My husband and I were avid globetrotters until COVID came along and shut the planet down. Recently, after 3 years of staying close to home, we decided to join the multitudes who’d determined that it was once again time to venture out into the big, wide world. Where did we choose to go? Las Vegas, Nevada of course.
In hindsight, this seems like an odd choice for senior Canadians after a long stretch of distancing, masks, and quiet home life. But our family was driving to Disneyland and we would meet them in Vegas. We could visit friends who live in the Vegas suburbs, it was our August wedding anniversary. We looked forward to an exhilarating adventure. And an adventure it was, just not always the kind we expected.
After hearing all the news of lost baggage, delays, and more in airports around the world this summer, we entered the international terminal ready for battle. We had done as much preparation as possible. Our fate would now be determined by the gods of airport bureaucracy. Luckily, despite having to navigate some long lines, we still had time to get a bite of breakfast before boarding the plane. We were thankful that we were in Vancouver instead of Toronto. Pearson has been dubbed the worst airport in the world in recent months.
We had a short, uneventful flight. Then we landed in Vegas and found ourselves among the masses—a sea of maskless people. What a shock! We had been wearing mandatory masks in the Vancouver airport and throughout the flight. Suddenly we had been transported from our little neighborhood of polite distancing people into a throng of bare faces, up close and personal. We quickly found a taxi to whisk us away to our hotel room.
Vegas has always been a town of relaxed rules and we found ourselves compelled to adjust to its post-COVID mentality. We had been to this city of lavish excess twice in the past—once in 1979 and again in 2013. Time and a global pandemic have changed the way of things in Sin City. In the seventies, Las Vegas was touted as a place to find abundant cheap food and well-appointed hotel rooms for a good price in exchange for spending lots of time in the casinos. We were overwhelmed by the size and opulence of Caesar’s Palace back then. Vegas was a dazzling 24-hour display of bright lights and pinging, whirring slot machines. Our 2013 anniversary trip revealed a more sophisticated city. We stayed at the Bellagio with a view of the fountains, took a helicopter over the Grand Canyon, ate at fine dining restaurants, and saw some amazing shows.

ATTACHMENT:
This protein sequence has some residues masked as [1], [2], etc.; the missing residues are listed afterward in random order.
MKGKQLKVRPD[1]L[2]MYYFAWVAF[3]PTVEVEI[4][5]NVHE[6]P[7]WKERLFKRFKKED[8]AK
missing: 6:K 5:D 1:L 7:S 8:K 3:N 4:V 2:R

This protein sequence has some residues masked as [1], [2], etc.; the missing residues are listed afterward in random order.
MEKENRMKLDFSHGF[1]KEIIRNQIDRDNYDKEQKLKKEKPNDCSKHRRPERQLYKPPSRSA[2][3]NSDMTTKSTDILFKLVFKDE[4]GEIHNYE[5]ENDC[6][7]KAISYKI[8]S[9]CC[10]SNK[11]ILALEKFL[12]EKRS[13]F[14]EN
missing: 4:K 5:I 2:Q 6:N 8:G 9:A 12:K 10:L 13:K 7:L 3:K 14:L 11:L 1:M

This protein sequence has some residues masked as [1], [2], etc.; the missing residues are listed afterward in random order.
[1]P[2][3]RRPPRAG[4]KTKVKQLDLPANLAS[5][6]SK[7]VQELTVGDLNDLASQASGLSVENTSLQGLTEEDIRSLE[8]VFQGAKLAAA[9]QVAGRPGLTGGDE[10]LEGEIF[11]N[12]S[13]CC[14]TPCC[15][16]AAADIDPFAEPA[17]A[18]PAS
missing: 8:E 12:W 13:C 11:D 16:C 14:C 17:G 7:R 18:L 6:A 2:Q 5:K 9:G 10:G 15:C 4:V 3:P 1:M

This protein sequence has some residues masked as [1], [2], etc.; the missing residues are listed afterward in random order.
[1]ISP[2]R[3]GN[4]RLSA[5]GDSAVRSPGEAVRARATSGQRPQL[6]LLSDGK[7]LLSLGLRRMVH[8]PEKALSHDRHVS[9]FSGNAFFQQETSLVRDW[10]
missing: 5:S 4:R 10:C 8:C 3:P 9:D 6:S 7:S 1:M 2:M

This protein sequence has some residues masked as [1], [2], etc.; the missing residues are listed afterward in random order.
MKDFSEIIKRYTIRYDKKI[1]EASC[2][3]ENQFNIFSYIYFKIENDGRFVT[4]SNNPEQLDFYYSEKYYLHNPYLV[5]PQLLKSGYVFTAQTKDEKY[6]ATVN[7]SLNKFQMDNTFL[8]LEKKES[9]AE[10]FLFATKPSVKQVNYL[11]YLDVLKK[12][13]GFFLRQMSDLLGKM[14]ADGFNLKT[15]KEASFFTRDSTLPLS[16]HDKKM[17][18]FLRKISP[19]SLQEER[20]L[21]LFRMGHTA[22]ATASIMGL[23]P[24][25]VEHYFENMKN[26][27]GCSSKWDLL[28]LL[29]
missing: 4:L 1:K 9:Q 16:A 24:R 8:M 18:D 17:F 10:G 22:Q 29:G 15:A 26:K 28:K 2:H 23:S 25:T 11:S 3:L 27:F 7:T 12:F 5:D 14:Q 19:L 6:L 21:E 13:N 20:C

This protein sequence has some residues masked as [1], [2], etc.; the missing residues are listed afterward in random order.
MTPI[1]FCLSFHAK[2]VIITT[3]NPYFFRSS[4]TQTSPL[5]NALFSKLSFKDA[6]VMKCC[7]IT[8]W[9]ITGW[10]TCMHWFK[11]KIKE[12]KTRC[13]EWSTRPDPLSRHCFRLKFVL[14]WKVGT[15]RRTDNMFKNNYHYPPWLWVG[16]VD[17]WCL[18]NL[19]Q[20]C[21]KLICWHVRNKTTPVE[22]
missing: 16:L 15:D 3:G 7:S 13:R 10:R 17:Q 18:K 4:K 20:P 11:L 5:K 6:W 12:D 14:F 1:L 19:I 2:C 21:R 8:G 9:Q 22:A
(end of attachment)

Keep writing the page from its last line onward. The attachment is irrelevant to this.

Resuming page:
Late August of 2022 revealed yet another side of Vegas. We wound our way through packed crowds of people at almost every turn. Hotel receptions were overflowing with lines of cranky tourists due to staff shortages and multiple failures with automated check-in. Temperatures rose to 41 degrees Celsius as beleaguered parents attempted a family cool-down in teeming swimming pools. There were no ‘deals’. Souvenirs, food, clothing, shows… everything was expensive. Saturday morning we couldn’t find a place to have breakfast without waiting for more than an hour in line. In spite of all this, we managed to find our niche and enjoy ourselves—spending time with the family, enjoying some fine cuisine, and visiting with friends.
After we returned to Vancouver, I felt something gnawing at the pit of my stomach, a sadness. What was it? We’d had a pretty good trip. Then it came to me. If I looked past all of the ups and downs of our short visit to Las Vegas, I saw a disturbing picture—one of desperation. Yes, there was homelessness and drug addiction, perhaps more than ever. But this went beyond that. In Vegas, desperation had swirled around us no matter where we went. It was in the empty laughter, the glazed eyes, the need to find more fun or more money or more drinks, more, more, more.
I am still haunted by something I witnessed walking to dinner on our second day of vacation. A woman stepped to the side of the moving crowd, bent over, put her hand on the wall, and started sobbing. She had exited the merry-go-round.
We decided that this would be our last trip to Las Vegas.